Maxwell's treating physician, Dr. Chen, then examined him on March 19, 1990 (R. 123-28). Dr. Chen's diagnosis was arthritis (which Maxwell had developed 13 years ago), a right inguinal hernia (which Maxwell had developed at the age of 15) and obesity (Maxwell was 6 feet 1 inch tall and weighed 234 pounds). Dr. Chen noted swelling and tenderness in Maxwell's hand joints and tenderness in Maxwell's lower back and left ankle. He reported that Maxwell experienced "arthritic pain all over" (R. 125).

 R. 124 contained a number of Dr. Chen's findings. There the doctor checked "weakness" as a functional abnormality but did not specify Maxwell's grip strength, nor did he check off any limitation in Maxwell's ability to perform fine or gross manipulation. He did find that Maxwell's range of motion in his lumbar spine was limited to 15 degrees on extension and 45 degrees on flexion. He also reported positive straight leg raising tests--35 degrees for the right leg and 45 degrees for the left leg. Contrary to Maxwell's testimony that his cane was not prescribed by a physician, Dr. Chen found that Maxwell required a cane to maintain his balance. He also noted that Maxwell walked with a limp but did not comment on Maxwell's ability to sit, stand, lift or carry.

 After last examining Maxwell on September 6, 1990 Dr. Chen completed a September 23 "Degenerative Joint Disease (Arthritis) Report" (R. 148-52) and "Physical Capacities Evaluation" (R. 153-56). In the first report Dr. Chen noted pain and tenderness in Maxwell's lower back, knees and left ankle, but he found no structural changes or atrophy. He described the same range of motion and straight leg raising test results that he had earlier reported, and he also said that Maxwell was being treated with Ansaid. In the second report Dr. Chen concluded that Maxwell's abilities to lift, carry, stand, walk and sit were all impacted by his condition, but the doctor did not specify the extent to which Maxwell was limited in those respects. Dr. Chen found that Maxwell could climb, balance, stoop, crouch, kneel, crawl, reach, operate foot controls and perform fine and gross manipulations for less than 1/3 of an 8-hour day. Although Maxwell's ability to reach and handle was affected, Dr. Chen said that Maxwell's ability to feel, see, hear and speak was unaffected.

 Two other consultative physicians, both of whose areas of specialization (if any) are not indicated in the record, also assessed Maxwell's residual functional capacity based solely on the evidence in his file and not on any personal examination. Those added opinions were by Drs. William Conroy and William Curtis.

 Dr. Conroy prepared his report (R. 115-23) on February 9, 1990, when only Dr. Rana's report had been submitted. Dr. Conroy concluded that Maxwell could lift or carry 50 pounds occasionally (for up to 1/3 of an 8-hour day) and 25 pounds frequently (for up to 2/3 of an 8-hour day), and that he could stand, walk or sit for about 6 hours each during an 8-hour day. Dr. Conroy also concluded that Maxwell could climb, balance, stoop, kneel, crouch and crawl for up to 2/3 of an 8-hour day. Dr. Conroy found that Maxwell's ability to push and pull were unaffected and that he had no manipulative, visual, communicative or environmental limitations.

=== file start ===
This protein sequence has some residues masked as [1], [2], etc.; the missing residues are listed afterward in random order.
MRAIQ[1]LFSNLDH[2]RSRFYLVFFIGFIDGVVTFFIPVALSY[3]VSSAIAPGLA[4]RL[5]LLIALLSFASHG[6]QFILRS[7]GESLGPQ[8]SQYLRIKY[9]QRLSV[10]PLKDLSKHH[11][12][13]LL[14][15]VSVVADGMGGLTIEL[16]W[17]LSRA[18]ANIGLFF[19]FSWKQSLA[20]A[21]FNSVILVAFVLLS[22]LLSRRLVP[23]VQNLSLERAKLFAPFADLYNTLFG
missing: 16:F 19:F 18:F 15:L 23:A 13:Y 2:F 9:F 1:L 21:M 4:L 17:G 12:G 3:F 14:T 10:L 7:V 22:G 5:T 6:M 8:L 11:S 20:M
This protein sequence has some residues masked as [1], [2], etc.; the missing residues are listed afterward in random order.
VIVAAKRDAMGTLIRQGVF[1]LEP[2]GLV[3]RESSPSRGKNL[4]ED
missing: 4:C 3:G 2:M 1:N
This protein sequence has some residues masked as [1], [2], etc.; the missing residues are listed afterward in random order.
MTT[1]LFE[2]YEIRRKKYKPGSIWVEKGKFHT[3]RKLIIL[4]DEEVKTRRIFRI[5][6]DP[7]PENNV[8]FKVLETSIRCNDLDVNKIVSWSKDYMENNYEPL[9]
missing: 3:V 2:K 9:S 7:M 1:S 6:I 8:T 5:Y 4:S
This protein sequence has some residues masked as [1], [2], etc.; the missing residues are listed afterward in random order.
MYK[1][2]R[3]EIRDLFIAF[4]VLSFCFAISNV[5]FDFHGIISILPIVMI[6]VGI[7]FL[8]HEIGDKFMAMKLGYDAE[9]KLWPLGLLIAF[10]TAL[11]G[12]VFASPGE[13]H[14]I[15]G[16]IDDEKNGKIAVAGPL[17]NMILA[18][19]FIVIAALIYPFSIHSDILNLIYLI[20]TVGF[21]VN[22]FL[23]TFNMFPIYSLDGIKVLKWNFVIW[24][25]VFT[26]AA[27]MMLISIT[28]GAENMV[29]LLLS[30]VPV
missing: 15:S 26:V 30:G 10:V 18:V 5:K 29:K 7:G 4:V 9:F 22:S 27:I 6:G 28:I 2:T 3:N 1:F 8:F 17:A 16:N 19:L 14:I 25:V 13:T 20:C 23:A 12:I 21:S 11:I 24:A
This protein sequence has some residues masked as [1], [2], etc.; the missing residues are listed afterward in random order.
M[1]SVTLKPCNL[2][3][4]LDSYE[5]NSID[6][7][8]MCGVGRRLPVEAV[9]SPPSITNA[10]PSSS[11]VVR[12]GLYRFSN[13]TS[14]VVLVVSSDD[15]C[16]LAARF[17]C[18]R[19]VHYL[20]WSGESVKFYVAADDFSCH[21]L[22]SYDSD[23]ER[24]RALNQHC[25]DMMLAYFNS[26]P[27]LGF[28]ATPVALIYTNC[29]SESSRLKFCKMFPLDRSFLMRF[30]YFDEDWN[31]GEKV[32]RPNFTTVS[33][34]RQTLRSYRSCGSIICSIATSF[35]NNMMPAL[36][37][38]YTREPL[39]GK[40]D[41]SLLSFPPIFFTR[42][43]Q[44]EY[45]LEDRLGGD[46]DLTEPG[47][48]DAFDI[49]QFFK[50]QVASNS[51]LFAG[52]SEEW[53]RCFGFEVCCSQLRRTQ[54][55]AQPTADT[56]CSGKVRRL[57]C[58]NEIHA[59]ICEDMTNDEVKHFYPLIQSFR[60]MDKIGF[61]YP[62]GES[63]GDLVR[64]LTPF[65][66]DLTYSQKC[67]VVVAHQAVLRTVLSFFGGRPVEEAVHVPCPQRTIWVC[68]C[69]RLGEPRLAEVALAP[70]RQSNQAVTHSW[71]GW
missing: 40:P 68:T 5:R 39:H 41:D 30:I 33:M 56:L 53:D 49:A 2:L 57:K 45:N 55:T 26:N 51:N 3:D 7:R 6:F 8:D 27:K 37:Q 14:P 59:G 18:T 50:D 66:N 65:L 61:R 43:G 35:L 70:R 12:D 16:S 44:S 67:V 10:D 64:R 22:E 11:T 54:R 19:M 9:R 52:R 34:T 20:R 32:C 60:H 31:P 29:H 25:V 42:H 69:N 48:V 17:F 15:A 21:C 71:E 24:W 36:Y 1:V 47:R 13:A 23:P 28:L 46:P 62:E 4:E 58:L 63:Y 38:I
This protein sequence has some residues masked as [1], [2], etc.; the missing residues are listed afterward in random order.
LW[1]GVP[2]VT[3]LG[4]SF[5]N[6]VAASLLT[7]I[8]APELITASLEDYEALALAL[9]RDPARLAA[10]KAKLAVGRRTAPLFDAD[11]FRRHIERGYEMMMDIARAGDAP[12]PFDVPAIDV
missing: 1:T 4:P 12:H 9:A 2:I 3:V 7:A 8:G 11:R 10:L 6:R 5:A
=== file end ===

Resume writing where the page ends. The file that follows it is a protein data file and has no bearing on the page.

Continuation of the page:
Dr. Curtis completed his assessment (R. 129-35) on March 27, 1990, after Dr. Chen's first report was in Maxwell's file. Dr. Curtis' conclusions were identical to those of Dr. Conroy, except for his finding that Maxwell's ability to climb, balance, stoop, kneel, crouch, and crawl were all unaffected. Commenting on Dr. Chen's findings, Dr. Conroy wrote (R. 135):

 
Objective findings do not support marked limitations in ROM [range of motion] and the need of a cane for ambulation as stated by AP [attending physician).

 On November 13, 1990 *fn4" Maxwell underwent a CT scan of his lumbar spine, which showed these conditions (R. 157): *fn5"

 
There is mild diffuse bulging disc at L3-L4. There is also severe diffuse bulging disc at L4-L5, resulting in extrinsic pressure upon the dural sac. There is also moderate diffuse bulging disc at L5-S1. There is mild facette joint arthritis bilaterally . . . There are also sclerotic *fn6" changes of the body of L4 on the right.

 Finally, on February 14, 1991 Maxwell was examined by Dr. Sheldon Levine, a doctor of osteopathy who was apparently retained by Maxwell's attorney. Dr. Levine made these observations at R. 163 in his April 8, 1991 report (R. 161-64):

 
The patient is right handed and the hand grip is good. The patient had no difficulty in using his hands to hold, grasp or manipulate objects. . . . The range of motion of all joints were within normal limits except for the lumbar spine which was decreased. No calf tenderness was present. . . . The deep tendon reflexes were bilaterally equal. There was decreased superficial reflexes of the right lower extremity. There was no localized atrophy or wasting of muscles. . . . There was a positive straight leg raising on the right side.

 Dr. Levine also alluded to the already noted November 12 CT scan results as well as to a March 7, 1991 MRI--the results of which are not otherwise in the record--that "revealed bulging of L3-L4, L4-L5 and L5-S1 with possible herniation of L5-S1" (R. 163). He found that those test results were "compatible with clinical examination" (id.). Dr. Levine's clinical impressions were (R. 164):

 
1. Bulging disc L3-L4
 
2. Bulging disc L4-L5
 
3. Herniated disc L5-S1

 Statutory and Regulatory Framework

 Section 423(d)(1)(A) defines disability as:

 
inability to engage in any substantial gainful activity by reason of any medically determinable physical or mental impairment which can be expected to result in death or which has lasted or can be expected to last for ...